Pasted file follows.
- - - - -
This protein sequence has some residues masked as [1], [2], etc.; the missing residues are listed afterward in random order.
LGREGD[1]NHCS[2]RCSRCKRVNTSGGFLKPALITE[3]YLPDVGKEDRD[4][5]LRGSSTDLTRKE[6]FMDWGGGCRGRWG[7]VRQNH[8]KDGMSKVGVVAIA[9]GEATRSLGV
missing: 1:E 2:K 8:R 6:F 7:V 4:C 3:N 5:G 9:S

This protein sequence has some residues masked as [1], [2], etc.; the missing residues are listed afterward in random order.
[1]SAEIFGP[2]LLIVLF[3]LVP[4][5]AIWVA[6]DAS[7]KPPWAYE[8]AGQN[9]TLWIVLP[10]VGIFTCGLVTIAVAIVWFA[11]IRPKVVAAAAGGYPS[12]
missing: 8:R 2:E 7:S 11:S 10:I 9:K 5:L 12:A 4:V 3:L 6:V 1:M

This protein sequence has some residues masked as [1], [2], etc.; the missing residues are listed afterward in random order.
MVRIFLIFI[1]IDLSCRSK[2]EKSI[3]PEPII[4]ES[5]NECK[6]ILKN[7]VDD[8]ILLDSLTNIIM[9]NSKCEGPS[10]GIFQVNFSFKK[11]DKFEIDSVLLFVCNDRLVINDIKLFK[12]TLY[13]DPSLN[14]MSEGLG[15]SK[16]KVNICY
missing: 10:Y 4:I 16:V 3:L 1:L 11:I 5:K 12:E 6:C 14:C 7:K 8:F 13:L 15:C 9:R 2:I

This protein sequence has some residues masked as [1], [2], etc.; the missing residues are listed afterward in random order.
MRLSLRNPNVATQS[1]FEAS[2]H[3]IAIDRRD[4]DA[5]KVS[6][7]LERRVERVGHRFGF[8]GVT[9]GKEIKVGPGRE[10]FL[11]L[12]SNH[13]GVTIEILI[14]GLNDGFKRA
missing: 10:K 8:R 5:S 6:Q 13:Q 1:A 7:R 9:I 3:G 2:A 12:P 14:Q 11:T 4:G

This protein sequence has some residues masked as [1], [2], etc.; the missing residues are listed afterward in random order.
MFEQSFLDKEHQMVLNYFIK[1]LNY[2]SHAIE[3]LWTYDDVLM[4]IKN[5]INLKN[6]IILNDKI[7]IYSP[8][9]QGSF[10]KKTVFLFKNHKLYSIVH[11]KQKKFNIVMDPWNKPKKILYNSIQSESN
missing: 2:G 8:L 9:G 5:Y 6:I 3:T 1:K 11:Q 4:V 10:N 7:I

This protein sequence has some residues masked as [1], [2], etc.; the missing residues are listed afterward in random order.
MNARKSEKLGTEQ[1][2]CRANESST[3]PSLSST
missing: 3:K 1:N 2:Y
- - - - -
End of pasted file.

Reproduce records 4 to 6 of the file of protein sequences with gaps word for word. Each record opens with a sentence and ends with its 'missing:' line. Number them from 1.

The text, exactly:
This protein sequence has some residues masked as [1], [2], etc.; the missing residues are listed afterward in random order.
MRLSLRNPNVATQS[1]FEAS[2]H[3]IAIDRRD[4]DA[5]KVS[6][7]LERRVERVGHRFGF[8]GVT[9]GKEIKVGPGRE[10]FL[11]L[12]SNH[13]GVTIEILI[14]GLNDGFKRA
missing: 10:K 8:R 5:S 6:Q 13:Q 1:A 7:R 9:I 3:G 2:A 12:P 14:Q 11:T 4:G

This protein sequence has some residues masked as [1], [2], etc.; the missing residues are listed afterward in random order.
MFEQSFLDKEHQMVLNYFIK[1]LNY[2]SHAIE[3]LWTYDDVLM[4]IKN[5]INLKN[6]IILNDKI[7]IYSP[8][9]QGSF[10]KKTVFLFKNHKLYSIVH[11]KQKKFNIVMDPWNKPKKILYNSIQSESN
missing: 2:G 8:L 9:G 5:Y 6:I 3:T 1:K 11:Q 4:V 10:N 7:I

This protein sequence has some residues masked as [1], [2], etc.; the missing residues are listed afterward in random order.
MNARKSEKLGTEQ[1][2]CRANESST[3]PSLSST
missing: 3:K 1:N 2:Y